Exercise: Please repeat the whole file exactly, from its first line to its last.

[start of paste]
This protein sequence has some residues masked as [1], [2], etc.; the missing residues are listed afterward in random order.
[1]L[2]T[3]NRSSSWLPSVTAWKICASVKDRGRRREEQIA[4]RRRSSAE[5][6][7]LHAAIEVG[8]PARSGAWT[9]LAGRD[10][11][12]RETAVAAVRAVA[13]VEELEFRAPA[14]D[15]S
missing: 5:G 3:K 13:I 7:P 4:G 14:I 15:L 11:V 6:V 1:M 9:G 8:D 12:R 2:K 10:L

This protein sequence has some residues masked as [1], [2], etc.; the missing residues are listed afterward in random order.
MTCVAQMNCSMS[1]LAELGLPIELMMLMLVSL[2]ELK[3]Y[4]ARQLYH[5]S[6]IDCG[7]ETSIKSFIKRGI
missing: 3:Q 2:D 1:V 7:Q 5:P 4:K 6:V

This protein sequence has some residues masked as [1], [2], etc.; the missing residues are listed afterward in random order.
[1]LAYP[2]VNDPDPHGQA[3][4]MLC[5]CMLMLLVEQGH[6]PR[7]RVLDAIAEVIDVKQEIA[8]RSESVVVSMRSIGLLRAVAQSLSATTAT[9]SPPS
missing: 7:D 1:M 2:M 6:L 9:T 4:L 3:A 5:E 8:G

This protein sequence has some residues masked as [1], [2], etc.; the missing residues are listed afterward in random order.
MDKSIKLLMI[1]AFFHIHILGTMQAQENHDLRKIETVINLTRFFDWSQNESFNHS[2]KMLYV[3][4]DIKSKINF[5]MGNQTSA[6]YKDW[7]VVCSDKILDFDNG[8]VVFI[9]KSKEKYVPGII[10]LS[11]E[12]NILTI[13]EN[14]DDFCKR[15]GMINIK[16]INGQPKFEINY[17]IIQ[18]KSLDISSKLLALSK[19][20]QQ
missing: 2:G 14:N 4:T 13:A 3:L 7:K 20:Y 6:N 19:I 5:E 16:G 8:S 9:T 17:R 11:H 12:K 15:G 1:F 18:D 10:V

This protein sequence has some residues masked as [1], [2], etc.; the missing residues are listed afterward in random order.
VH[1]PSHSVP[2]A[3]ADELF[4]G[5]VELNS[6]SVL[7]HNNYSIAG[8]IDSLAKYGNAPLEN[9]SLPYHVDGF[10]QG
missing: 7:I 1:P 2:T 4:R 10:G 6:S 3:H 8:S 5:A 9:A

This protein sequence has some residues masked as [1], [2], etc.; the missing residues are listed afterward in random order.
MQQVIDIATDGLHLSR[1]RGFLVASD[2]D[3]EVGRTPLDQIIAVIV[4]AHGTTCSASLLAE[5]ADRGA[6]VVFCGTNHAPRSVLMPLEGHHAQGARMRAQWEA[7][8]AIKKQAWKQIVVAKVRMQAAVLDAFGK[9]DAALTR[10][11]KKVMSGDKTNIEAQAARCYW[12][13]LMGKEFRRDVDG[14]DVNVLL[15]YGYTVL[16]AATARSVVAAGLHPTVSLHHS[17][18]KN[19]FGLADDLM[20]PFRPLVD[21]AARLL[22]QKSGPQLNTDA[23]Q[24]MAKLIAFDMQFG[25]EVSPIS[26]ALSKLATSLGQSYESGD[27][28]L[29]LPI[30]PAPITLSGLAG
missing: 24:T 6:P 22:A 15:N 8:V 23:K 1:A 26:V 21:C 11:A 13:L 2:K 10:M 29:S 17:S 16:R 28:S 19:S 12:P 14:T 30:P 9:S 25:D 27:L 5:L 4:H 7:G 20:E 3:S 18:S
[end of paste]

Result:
This protein sequence has some residues masked as [1], [2], etc.; the missing residues are listed afterward in random order.
[1]L[2]T[3]NRSSSWLPSVTAWKICASVKDRGRRREEQIA[4]RRRSSAE[5][6][7]LHAAIEVG[8]PARSGAWT[9]LAGRD[10][11][12]RETAVAAVRAVA[13]VEELEFRAPA[14]D[15]S
missing: 5:G 3:K 13:I 7:P 4:G 14:I 15:L 11:V 6:V 1:M 9:G 8:D 12:R 2:K 10:L

This protein sequence has some residues masked as [1], [2], etc.; the missing residues are listed afterward in random order.
MTCVAQMNCSMS[1]LAELGLPIELMMLMLVSL[2]ELK[3]Y[4]ARQLYH[5]S[6]IDCG[7]ETSIKSFIKRGI
missing: 3:Q 2:D 1:V 7:Q 5:P 4:K 6:V

This protein sequence has some residues masked as [1], [2], etc.; the missing residues are listed afterward in random order.
[1]LAYP[2]VNDPDPHGQA[3][4]MLC[5]CMLMLLVEQGH[6]PR[7]RVLDAIAEVIDVKQEIA[8]RSESVVVSMRSIGLLRAVAQSLSATTAT[9]SPPS
missing: 7:D 1:M 2:M 6:L 9:T 4:L 3:A 5:E 8:G

This protein sequence has some residues masked as [1], [2], etc.; the missing residues are listed afterward in random order.
MDKSIKLLMI[1]AFFHIHILGTMQAQENHDLRKIETVINLTRFFDWSQNESFNHS[2]KMLYV[3][4]DIKSKINF[5]MGNQTSA[6]YKDW[7]VVCSDKILDFDNG[8]VVFI[9]KSKEKYVPGII[10]LS[11]E[12]NILTI[13]EN[14]DDFCKR[15]GMINIK[16]INGQPKFEINY[17]IIQ[18]KSLDISSKLLALSK[19][20]QQ
missing: 2:G 14:N 4:T 13:A 3:L 7:K 20:Y 6:N 19:I 5:E 16:G 8:S 9:T 17:R 11:H 12:K 15:G 1:F 18:D 10:V

This protein sequence has some residues masked as [1], [2], etc.; the missing residues are listed afterward in random order.
VH[1]PSHSVP[2]A[3]ADELF[4]G[5]VELNS[6]SVL[7]HNNYSIAG[8]IDSLAKYGNAPLEN[9]SLPYHVDGF[10]QG
missing: 7:I 1:P 2:T 4:R 10:G 6:S 3:H 8:S 5:A 9:A

This protein sequence has some residues masked as [1], [2], etc.; the missing residues are listed afterward in random order.
MQQVIDIATDGLHLSR[1]RGFLVASD[2]D[3]EVGRTPLDQIIAVIV[4]AHGTTCSASLLAE[5]ADRGA[6]VVFCGTNHAPRSVLMPLEGHHAQGARMRAQWEA[7][8]AIKKQAWKQIVVAKVRMQAAVLDAFGK[9]DAALTR[10][11]KKVMSGDKTNIEAQAARCYW[12][13]LMGKEFRRDVDG[14]DVNVLL[15]YGYTVL[16]AATARSVVAAGLHPTVSLHHS[17][18]KN[19]FGLADDLM[20]PFRPLVD[21]AARLL[22]QKSGPQLNTDA[23]Q[24]MAKLIAFDMQFG[25]EVSPIS[26]ALSKLATSLGQSYESGD[27][28]L[29]LPI[30]PAPITLSGLAG
missing: 24:T 6:P 22:A 15:N 8:V 23:K 1:A 26:V 21:C 11:A 13:L 2:K 10:M 29:S 17:S 16:R 28:S 19:S 12:P 14:T 30:P 9:S 25:D 27:L 5:L 4:H 7:G 20:E 3:S 18:S